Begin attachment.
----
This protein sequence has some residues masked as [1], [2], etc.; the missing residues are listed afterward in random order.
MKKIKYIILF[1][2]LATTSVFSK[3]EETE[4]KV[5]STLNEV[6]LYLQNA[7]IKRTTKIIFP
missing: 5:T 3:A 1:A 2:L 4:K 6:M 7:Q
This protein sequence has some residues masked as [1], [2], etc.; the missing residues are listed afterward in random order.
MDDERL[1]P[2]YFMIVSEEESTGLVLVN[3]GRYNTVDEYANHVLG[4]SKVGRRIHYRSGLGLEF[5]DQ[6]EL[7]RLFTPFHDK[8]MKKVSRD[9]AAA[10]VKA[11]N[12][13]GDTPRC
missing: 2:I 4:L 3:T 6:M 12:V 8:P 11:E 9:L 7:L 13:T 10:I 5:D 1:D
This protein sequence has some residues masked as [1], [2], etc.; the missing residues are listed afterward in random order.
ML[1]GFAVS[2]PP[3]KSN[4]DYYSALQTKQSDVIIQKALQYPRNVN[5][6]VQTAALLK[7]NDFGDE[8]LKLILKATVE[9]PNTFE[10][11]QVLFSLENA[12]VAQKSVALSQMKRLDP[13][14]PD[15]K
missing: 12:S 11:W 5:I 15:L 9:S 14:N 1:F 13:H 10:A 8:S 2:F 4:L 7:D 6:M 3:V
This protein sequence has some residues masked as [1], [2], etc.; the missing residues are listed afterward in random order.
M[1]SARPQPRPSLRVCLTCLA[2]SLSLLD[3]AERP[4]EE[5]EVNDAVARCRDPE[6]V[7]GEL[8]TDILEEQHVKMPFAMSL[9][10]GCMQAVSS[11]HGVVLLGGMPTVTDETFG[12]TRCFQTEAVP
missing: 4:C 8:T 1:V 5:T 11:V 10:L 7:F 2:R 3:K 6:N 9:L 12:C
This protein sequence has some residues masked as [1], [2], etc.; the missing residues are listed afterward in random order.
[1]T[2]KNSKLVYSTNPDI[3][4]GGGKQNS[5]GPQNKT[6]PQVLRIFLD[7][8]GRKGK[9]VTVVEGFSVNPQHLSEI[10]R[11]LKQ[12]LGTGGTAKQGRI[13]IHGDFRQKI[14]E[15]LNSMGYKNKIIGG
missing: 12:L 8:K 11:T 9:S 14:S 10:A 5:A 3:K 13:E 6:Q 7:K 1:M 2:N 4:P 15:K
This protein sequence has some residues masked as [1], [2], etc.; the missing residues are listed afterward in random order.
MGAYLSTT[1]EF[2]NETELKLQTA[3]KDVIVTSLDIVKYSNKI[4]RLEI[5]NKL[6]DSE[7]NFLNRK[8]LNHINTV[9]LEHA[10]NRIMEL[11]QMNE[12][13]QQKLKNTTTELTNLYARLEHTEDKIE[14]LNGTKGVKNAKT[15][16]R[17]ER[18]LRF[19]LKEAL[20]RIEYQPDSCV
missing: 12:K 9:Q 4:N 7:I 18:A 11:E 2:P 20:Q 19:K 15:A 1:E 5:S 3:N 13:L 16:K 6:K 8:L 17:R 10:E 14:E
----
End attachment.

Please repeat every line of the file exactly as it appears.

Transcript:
This protein sequence has some residues masked as [1], [2], etc.; the missing residues are listed afterward in random order.
MKKIKYIILF[1][2]LATTSVFSK[3]EETE[4]KV[5]STLNEV[6]LYLQNA[7]IKRTTKIIFP
missing: 5:T 3:A 1:A 2:L 4:K 6:M 7:Q
This protein sequence has some residues masked as [1], [2], etc.; the missing residues are listed afterward in random order.
MDDERL[1]P[2]YFMIVSEEESTGLVLVN[3]GRYNTVDEYANHVLG[4]SKVGRRIHYRSGLGLEF[5]DQ[6]EL[7]RLFTPFHDK[8]MKKVSRD[9]AAA[10]VKA[11]N[12][13]GDTPRC
missing: 2:I 4:L 3:T 6:M 12:V 8:P 11:E 9:L 7:L 13:T 10:I 5:D 1:D
This protein sequence has some residues masked as [1], [2], etc.; the missing residues are listed afterward in random order.
ML[1]GFAVS[2]PP[3]KSN[4]DYYSALQTKQSDVIIQKALQYPRNVN[5][6]VQTAALLK[7]NDFGDE[8]LKLILKATVE[9]PNTFE[10][11]QVLFSLENA[12]VAQKSVALSQMKRLDP[13][14]PD[15]K
missing: 12:S 11:W 5:I 15:L 9:S 14:N 1:F 13:H 10:A 8:S 2:F 4:L 7:D 6:M 3:V
This protein sequence has some residues masked as [1], [2], etc.; the missing residues are listed afterward in random order.
M[1]SARPQPRPSLRVCLTCLA[2]SLSLLD[3]AERP[4]EE[5]EVNDAVARCRDPE[6]V[7]GEL[8]TDILEEQHVKMPFAMSL[9][10]GCMQAVSS[11]HGVVLLGGMPTVTDETFG[12]TRCFQTEAVP
missing: 4:C 8:T 1:V 5:T 11:V 10:L 7:F 2:R 3:K 6:N 9:L 12:C
This protein sequence has some residues masked as [1], [2], etc.; the missing residues are listed afterward in random order.
[1]T[2]KNSKLVYSTNPDI[3][4]GGGKQNS[5]GPQNKT[6]PQVLRIFLD[7][8]GRKGK[9]VTVVEGFSVNPQHLSEI[10]R[11]LKQ[12]LGTGGTAKQGRI[13]IHGDFRQKI[14]E[15]LNSMGYKNKIIGG
missing: 12:L 8:K 11:T 9:S 14:S 10:A 5:A 3:K 13:E 6:Q 7:K 1:M 2:N 4:P 15:K
This protein sequence has some residues masked as [1], [2], etc.; the missing residues are listed afterward in random order.
MGAYLSTT[1]EF[2]NETELKLQTA[3]KDVIVTSLDIVKYSNKI[4]RLEI[5]NKL[6]DSE[7]NFLNRK[8]LNHINTV[9]LEHA[10]NRIMEL[11]QMNE[12][13]QQKLKNTTTELTNLYARLEHTEDKIE[14]LNGTKGVKNAKT[15][16]R[17]ER[18]LRF[19]LKEAL[20]RIEYQPDSCV
missing: 12:K 9:Q 4:N 7:I 18:A 11:E 2:P 20:Q 19:K 15:A 1:E 5:S 3:N 13:L 16:K 6:K 8:L 17:R 10:E 14:E